Family Based Immigration

Keeping families together one family at a time!

Adjustment of Status

Individuals may file for adjustment to permanent resident status if they meet the eligibility requirements at the time of submitting their Form I-485 application to USCIS.

Who’s eligible for Adjustment of Status

  • You must normally have been inspected and admitted into the United States; or inspected and paroled into the United States.
  • You must properly file an adjustment of status application.
  • You must be eligible to receive an immigrant visa and an immigrant visa must be available when you file the adjustment of status application and at the time of final adjudication.
  • You must be admissible to the United States for lawful permanent residence or eligible for a waiver of inadmissibility or other form of relief.
  • You must merit the favorable exercise of discretion.

Individuals Ineligible for Adjustment of Status?

With limited exceptions, the following foreign nationals are barred from applying for AOS include:

  • Foreign national who last entered the United States without being inspected and admitted or paroled by an immigration officer.
  • Foreign national who was issued a C-1/D-1 or D-2 visa as a non-immigrant crewman and last entered the United States as a crewman in pursuit of related employment.
  • Foreign national who is now employed or has ever been employed in the United States without authorization.
  • Foreign national who is not in lawful immigration status on the date of filing the Form I-485 application.
  • Foreign national who has ever failed to continuously maintain a lawful status since entry into the United States, unless the failure to maintain status was through no fault of his or her own or for technical reasons.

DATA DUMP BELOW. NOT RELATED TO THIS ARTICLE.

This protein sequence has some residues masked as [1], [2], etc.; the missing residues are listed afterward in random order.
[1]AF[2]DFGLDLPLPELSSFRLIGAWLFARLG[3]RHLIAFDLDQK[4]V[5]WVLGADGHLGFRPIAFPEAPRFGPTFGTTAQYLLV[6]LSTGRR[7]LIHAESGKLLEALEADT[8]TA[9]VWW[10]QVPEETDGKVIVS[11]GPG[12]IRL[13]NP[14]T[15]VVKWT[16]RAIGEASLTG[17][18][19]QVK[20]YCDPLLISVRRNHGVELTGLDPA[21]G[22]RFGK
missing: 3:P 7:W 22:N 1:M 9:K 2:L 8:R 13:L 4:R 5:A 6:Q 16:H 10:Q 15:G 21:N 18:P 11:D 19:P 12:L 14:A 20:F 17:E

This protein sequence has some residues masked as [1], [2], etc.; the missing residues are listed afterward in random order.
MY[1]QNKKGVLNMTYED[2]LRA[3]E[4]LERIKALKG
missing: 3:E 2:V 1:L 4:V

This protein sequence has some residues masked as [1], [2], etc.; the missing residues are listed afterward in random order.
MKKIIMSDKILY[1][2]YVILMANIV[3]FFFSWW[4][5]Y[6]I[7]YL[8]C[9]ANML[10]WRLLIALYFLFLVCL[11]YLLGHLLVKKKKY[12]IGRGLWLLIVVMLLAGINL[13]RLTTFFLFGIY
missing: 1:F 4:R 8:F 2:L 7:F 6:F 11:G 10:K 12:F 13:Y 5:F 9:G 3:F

• Foreign national who was last admitted to the United States in transit without a visa.
  • Foreign national who was last admitted to Guam or the Commonwealth of the Northern Mariana Islands (CNMI) as a visitor under the Guam or CNMI Visa Waiver Program and who is not a Canadian citizen.
  • Foreign national who was last admitted to the United States as a non-immigrant visitor without a visa under the Visa Waiver Program.
  • Foreign national who is deportable due to involvement in a terrorist activity or group.
  • Foreign national who is seeking employment-based adjustment of status and who is not maintaining a lawful non-immigrant status on the date of filing this application.
  • Foreign national who has ever violated the terms of the non-immigrant status.
  • Foreign national who is a conditional permanent resident. [Conditional permanent residents must instead file a Form I-751 petition to remove conditions on their status to obtain permanent residence unconditionally.
  • Foreign national who was admitted to the U.S. on a K-1 non-immigrant fiancé(e) visa, but did not marry the U.S. citizen who filed the petition or foreign national who was admitted as the K-2 non-immigrant child of a fiancé(e) whose parent did not marry the U.S. citizen who filed the petition.

Which Relative Can I petition for?